between the media and the Pentagon that provided for pool coverage of military actions.

Action 6: President Bush signed an Executive Order governing the release of Ronald Reagan’s White House
records that circumvents the Presidential Records Act and illegally limits access to records.

Action 7: Numerous journalists and newsrooms have been subpoenaed to provide testimony in legal actions
related to 9-11.

Action 8: Over the last several months, the prosecution of Zacarias Moussaoui has been conducted mostly in
secret. Judge Leonie Brinkema truly has her hands full with this guy, but the government has filed nearly every
document under seal. We’ve been moderately successful in persuading the judge that the U.S. Attorney has been
overzealous in efforts to seal records and close the courtroom for pre-trial hearings.

Action 9: More than 40 men have apparently been arrested and indicted in secret. And some have already pled
guilty. In secret.

Action 10: There recently was a case before the Supreme Court in which there is no public record of how it got
there. This is completely unprecedented in American history.

Some of these secrecy initiatives, such as the FOIA directive from the attorney general and the Executive Order on
presidential papers, probably would have happened even without 9-11. This is a presidential administration that
places an extremely high value on secrecy. Other actions, such as the secrecy imposed on immigration and
criminal courts, would have been unthinkable before 9-11. The secrecy is appalling. It reminds me of Latin America
30 years ago.

Somewhere along the line, the administration and Congress were able to convince themselves and some
members of the public that secrecy equals safety. I just don’t buy it. No one has demonstrated that an ignorant
society is a safe society.

It is understandable and sensible that some information must be kept secret during wartime because it could pose
a direct threat to American military forces or tip off a terrorist that he is under investigation. But as a rule, citizens
are better able to protect themselves and take action when they know the dangers they face. Even in the face of
terrorism.

In the last two years or so, calmer heads have prevailed in some areas.

• More online information is becoming available from some government agencies.

• Under the draft rules, it appears that any military tribunals will be conducted publicly, although the UCMJ has
open-court rules that are much less protective of First Amendment rights than civilian court systems. And we’re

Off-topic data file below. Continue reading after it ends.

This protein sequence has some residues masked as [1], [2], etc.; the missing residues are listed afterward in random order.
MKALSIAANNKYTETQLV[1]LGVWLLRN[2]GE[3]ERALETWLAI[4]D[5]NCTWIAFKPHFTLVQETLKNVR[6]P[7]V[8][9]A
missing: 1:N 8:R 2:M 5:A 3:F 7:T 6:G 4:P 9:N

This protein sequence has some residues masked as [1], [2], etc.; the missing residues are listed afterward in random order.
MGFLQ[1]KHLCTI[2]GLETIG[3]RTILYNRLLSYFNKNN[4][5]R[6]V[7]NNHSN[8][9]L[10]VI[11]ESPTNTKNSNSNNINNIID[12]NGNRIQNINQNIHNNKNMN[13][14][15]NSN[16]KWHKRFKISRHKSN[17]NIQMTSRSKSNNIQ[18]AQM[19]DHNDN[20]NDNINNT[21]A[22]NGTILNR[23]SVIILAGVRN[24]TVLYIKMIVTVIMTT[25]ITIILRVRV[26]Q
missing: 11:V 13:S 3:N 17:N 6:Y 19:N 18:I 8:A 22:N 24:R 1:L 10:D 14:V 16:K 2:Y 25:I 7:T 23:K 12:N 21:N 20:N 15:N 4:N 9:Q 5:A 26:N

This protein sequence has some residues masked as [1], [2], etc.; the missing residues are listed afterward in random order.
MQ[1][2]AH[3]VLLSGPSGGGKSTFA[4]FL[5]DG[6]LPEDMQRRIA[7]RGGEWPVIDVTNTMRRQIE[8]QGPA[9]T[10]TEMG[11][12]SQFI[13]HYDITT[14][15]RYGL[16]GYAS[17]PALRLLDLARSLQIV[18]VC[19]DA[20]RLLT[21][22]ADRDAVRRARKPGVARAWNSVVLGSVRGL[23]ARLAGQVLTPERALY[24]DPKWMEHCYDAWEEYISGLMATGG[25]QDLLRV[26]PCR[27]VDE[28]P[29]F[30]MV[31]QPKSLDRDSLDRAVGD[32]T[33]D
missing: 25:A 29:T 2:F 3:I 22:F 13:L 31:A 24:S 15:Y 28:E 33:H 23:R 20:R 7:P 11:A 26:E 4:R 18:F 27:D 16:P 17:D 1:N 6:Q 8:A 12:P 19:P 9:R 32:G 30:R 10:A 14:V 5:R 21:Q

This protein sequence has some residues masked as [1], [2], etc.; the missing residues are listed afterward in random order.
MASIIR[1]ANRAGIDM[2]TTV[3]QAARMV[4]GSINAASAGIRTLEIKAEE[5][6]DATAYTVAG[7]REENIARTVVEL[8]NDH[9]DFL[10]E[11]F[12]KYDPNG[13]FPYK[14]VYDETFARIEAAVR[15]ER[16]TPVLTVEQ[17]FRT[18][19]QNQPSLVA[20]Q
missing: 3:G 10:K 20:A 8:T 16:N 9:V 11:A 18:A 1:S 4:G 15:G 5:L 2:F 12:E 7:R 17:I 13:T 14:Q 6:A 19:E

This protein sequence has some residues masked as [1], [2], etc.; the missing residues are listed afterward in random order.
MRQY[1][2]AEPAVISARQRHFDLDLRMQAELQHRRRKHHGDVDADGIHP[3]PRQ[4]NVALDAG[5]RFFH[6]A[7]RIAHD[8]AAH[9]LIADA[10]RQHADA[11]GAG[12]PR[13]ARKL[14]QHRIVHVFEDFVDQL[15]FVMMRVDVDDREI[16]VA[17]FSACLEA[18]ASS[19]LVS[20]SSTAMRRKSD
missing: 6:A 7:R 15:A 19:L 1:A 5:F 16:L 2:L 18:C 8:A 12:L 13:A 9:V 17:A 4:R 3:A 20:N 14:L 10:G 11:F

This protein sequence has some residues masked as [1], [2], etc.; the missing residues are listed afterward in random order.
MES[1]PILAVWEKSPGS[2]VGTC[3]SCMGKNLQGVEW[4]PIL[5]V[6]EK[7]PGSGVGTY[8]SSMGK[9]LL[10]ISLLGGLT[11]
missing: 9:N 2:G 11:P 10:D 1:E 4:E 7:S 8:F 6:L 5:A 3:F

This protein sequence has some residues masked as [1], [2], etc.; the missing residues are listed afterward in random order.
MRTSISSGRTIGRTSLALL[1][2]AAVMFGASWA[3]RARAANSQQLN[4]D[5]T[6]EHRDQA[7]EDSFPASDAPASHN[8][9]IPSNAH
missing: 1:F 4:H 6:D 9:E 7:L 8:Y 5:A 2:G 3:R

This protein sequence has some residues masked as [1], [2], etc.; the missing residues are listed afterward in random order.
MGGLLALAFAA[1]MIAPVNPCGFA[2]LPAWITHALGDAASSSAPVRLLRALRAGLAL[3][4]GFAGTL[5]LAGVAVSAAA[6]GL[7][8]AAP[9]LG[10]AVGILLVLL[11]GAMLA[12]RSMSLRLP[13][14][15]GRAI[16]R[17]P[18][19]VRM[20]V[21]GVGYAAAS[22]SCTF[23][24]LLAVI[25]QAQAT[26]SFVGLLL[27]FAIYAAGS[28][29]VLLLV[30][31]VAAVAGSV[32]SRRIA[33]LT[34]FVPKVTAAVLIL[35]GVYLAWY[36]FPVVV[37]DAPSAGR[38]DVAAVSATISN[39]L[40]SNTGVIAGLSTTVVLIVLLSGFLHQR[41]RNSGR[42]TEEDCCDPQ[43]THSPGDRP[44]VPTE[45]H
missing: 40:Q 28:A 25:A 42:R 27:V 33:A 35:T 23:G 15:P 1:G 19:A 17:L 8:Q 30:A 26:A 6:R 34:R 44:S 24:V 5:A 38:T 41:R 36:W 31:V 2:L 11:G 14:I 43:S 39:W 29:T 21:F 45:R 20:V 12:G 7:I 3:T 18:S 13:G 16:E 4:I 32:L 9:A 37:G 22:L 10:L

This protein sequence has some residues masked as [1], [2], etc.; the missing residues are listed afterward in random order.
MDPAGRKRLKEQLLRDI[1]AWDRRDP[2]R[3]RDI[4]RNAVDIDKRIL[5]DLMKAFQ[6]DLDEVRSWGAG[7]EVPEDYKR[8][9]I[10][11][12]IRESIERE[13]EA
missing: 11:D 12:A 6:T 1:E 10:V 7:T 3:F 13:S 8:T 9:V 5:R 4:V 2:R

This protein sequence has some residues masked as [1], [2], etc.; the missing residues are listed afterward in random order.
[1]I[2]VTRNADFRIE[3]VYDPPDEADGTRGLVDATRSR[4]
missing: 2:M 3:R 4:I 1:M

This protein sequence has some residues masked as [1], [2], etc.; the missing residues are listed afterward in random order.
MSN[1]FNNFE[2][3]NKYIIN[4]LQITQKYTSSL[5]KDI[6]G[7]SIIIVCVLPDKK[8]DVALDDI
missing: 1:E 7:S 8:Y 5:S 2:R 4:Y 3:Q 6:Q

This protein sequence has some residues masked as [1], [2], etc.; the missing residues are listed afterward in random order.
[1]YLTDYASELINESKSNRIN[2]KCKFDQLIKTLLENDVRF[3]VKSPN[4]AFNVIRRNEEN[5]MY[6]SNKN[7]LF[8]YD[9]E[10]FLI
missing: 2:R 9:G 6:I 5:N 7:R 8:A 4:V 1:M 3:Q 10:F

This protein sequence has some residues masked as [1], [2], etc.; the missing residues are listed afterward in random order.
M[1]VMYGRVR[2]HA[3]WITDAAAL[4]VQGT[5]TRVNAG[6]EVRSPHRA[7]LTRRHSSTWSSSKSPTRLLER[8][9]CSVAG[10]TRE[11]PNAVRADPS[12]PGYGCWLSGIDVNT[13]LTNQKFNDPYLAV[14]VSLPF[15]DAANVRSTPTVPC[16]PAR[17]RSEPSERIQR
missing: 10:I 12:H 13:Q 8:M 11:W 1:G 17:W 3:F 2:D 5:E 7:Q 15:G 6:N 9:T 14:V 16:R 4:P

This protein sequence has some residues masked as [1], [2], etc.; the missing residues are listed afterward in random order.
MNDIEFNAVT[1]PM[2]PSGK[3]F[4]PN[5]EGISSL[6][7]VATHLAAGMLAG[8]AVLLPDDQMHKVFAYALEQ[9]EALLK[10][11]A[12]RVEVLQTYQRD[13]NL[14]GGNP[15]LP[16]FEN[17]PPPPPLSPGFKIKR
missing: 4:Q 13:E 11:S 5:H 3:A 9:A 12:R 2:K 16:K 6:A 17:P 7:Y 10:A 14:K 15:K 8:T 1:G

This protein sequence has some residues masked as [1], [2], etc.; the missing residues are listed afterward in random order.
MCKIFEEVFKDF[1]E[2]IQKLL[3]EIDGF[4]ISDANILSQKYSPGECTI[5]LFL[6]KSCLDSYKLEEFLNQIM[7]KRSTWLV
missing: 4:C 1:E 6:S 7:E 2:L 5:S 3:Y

hearing rumblings that the Pentagon wants to keep them closed.

• The National Archives has released most of the remaining Reagan presidential papers.

• More than 600 journalists from all over the world were embedded with combat troops during the war in Iraq.
Questions remain, however, about whether the public was well-served by that system.
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I’d like to describe for you some problematic legislation that is posing real hazards to the public’s right to know.

USA Patriot Act

This incredibly complicated legislation, passed just weeks after 9-11, dramatically changes the way government
agencies share information with each other. At least that’s what we were told was the impetus for the law.

As far as journalists and the public are concerned, however, there are substantial civil liberties issues that got very
short shrift during the limited debate on this law.

Government investigators now can go to the super-secret Foreign Intelligence Surveillance Court to get warrants to
seize “any tangible thing” from libraries and bookstores if they make a showing that the information might be
relevant to a terrorism investigation. There need not be a showing that a crime has been committed. That is a very
low threshold. We also have been told by the attorney general that Section 215 of the Patriot Act may be
interpreted to apply to newsrooms. So reporters who have interviewed someone linked to terrorism may find their
notes and computers seized despite a 1980 law, the Privacy Protection Act, that provides for a very high level of
proof and probable cause before a newsroom can be searched in connection with a criminal case. And, on top of
that, the newsroom would be gagged from reporting that it has been searched.

Just the other day, the American Civil Liberties Union announced that it had filed a lawsuit challenging a different
section of the Patriot Act. But the suit had to be filed in secret because that’s what the act calls for. When the
complaint was released, it was heavily redacted — the ACLU had to let the government edit the complaint before it
was released!

FERC rules

New regulations released by the Federal Energy Regulatory Commission allow the government to refuse to
release some critical infrastructure information to anyone who does not have a “need” to know it. So the only way
you can find out if there’s a problem with, say, a pipeline in your community is to go to the custodian of those
records, demonstrate that you have a “legitimate” need to see the information, and sign an agreement that says
you won’t share the information with ANYONE. Now journalists, especially those who write about science and the
environment, use this information every day. Next time there’s a leak in the Koch or Williams Brothers pipelines,
you may not be able to run a map for your readers and viewers.